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Philosophy Cafe

Tue., Feb. 18, 2014 7:30 p.m.

Location: The Artesian (Celandon Lounge) 2627 - 13 Avenue

The Philosophy Café is an open exchange of philosophical ideas led by a University of Regina Philosophy Professor or a Graduate Student that runs each Fall and Winter semester. Talks are held monthly at The Artesian (Celadon Lounge), 2627-13th Avenue, Regina.

The Philosophy Café is open to the general public and all are welcome to attend.

This month's talk, entitled "The logical basis of argumentative tolerance" will be presented by Dr. Paul Simard Smith, an instructor in Pilosophy at Campion College, U of R:

"Theoretical discussions in logic are commonly ridiculed for their lack of applicability to the practical concerns of life. While logicians frequently tout logically valid inference rules as norms for good reasoning, others have found it difficult to see how the formality and mathematical complexity of contemporary logic could express a set of realistic norms that actual reasoners might follow in practical fields. 

One famous expression of this attitude towards the applicability of logic to the law is found in Justice Oliver Wendell Holmes Jr.'s famous quote, "The life of the law has not been logic; it has been experience....The law embodies the story of a nation's development through many centuries, and it cannot be dealt with as if it contained only the axioms and corollaries of a book of mathematics" (Holmes Common Law)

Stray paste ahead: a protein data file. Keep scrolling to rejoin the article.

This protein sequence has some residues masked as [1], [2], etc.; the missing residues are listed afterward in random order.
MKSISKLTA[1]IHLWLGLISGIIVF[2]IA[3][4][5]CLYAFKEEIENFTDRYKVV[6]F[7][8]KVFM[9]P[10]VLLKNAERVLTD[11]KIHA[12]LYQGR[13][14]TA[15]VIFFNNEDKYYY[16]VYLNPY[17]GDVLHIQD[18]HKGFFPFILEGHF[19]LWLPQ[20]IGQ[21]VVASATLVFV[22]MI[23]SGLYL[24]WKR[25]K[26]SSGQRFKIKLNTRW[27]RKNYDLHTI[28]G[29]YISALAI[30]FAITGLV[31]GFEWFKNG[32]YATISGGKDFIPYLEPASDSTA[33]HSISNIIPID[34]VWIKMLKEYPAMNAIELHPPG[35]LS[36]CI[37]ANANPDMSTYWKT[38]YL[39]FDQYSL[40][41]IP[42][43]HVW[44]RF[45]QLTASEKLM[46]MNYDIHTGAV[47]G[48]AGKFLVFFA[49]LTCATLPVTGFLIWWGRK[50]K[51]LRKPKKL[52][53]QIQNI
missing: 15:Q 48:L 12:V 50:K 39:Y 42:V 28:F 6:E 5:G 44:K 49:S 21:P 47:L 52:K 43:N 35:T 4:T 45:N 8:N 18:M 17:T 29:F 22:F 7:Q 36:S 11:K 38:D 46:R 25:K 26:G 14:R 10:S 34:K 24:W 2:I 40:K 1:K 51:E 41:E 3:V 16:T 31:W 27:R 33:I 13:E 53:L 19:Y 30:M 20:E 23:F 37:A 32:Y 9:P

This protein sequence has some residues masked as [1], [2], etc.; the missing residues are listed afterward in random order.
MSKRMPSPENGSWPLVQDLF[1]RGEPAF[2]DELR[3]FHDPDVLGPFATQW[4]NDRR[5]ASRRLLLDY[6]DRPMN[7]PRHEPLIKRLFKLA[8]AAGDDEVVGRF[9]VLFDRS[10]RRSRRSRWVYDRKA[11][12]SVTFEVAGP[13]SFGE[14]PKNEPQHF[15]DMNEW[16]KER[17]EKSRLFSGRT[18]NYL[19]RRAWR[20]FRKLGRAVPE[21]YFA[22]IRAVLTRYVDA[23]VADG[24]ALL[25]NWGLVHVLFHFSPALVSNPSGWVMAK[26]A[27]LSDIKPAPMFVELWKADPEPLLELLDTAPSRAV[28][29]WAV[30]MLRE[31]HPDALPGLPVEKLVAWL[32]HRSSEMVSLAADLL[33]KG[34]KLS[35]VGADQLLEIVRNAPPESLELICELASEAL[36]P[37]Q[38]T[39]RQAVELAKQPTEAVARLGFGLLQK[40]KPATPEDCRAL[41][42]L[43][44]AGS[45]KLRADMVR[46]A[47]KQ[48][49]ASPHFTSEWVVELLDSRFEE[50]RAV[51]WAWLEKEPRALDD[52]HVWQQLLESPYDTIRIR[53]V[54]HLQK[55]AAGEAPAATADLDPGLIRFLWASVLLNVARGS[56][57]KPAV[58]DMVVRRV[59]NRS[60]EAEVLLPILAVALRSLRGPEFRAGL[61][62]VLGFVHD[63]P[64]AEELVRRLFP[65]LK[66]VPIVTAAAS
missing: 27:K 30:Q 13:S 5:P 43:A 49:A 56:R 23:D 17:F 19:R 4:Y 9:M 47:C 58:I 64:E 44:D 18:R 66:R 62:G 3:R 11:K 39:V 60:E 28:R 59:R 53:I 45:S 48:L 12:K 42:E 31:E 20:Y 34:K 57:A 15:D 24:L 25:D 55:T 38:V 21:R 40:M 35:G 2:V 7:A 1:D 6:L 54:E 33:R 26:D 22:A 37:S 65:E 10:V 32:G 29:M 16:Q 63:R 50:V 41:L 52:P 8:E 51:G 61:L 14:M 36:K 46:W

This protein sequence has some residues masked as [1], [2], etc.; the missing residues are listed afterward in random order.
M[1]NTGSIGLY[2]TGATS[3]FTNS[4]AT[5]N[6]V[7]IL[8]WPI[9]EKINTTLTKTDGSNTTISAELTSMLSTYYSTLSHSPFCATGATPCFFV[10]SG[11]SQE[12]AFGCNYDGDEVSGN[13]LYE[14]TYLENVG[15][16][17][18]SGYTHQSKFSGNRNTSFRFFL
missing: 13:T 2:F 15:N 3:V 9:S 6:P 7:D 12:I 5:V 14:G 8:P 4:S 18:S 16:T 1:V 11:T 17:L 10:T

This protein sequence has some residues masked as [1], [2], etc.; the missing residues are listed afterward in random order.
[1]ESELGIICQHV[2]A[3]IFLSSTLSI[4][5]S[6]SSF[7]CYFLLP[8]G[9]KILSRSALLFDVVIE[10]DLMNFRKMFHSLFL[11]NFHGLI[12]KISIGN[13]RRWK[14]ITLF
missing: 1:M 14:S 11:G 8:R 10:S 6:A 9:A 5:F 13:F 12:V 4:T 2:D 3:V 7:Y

In order to address this critique of the relevance of logic to practical fields, Smith will illustrate how one contemporary view in the philosophy of logic--the view that there is nontrivial and interesting sense that more than one logic is correct--has important practical implications for how we understand the goal of argumentative discussions.  In particular he will explain how the pluralist view about logic suggests that a reconceptualization of the argumentative practice is necessary.  Rather than understanding an argumentative discussion as an attempt to rationally persuade an opponent, such discussions should be understood as an attempt to explore the "space of reasons" that surrounds a controversial issue.  Therefore, if correct the pluralist view about logic provides a kind of logical basis for being tolerant, in some cases, to differences of opinion that remain after an argumentative discussion has been successfully resolved."